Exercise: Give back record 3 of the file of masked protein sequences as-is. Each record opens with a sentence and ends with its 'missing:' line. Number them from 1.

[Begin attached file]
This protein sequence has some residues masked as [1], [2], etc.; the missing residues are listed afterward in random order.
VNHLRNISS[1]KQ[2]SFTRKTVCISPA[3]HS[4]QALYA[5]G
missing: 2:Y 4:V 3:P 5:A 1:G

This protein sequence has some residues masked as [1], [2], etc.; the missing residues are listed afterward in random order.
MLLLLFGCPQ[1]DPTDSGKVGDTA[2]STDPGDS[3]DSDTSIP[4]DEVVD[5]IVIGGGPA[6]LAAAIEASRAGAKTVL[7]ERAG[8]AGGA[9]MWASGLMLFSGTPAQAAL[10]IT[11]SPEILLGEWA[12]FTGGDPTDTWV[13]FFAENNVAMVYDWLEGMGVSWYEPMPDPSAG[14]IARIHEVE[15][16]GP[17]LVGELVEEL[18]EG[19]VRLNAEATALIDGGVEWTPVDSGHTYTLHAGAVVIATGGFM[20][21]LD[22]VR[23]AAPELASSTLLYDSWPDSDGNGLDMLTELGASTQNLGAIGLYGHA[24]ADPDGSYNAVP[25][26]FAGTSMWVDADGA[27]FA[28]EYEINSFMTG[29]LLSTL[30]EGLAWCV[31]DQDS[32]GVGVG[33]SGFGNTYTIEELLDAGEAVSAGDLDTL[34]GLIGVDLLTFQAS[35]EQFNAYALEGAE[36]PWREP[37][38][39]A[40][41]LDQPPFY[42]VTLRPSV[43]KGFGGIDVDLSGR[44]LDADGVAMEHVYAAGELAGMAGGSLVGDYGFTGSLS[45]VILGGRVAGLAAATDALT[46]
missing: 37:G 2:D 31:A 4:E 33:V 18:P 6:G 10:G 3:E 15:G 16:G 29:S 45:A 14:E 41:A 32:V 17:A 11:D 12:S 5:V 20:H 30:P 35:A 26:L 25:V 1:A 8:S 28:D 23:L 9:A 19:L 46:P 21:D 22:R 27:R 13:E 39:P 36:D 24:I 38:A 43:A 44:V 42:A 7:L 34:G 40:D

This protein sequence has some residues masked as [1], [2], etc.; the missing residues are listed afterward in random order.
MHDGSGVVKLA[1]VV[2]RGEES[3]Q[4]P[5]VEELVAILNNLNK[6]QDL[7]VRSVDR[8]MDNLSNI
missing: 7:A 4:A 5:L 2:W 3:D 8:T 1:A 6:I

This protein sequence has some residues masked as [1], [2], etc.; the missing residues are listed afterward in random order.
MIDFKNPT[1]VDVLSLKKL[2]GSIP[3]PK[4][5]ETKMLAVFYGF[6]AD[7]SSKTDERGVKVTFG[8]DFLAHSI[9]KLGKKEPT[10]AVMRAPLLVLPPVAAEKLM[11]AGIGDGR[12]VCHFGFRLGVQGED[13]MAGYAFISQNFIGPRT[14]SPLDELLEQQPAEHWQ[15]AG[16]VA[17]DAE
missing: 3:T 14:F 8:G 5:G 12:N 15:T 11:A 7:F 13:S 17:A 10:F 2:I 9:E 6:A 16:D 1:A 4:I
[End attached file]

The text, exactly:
This protein sequence has some residues masked as [1], [2], etc.; the missing residues are listed afterward in random order.
MHDGSGVVKLA[1]VV[2]RGEES[3]Q[4]P[5]VEELVAILNNLNK[6]QDL[7]VRSVDR[8]MDNLSNI
missing: 7:A 4:A 5:L 2:W 3:D 8:T 1:A 6:I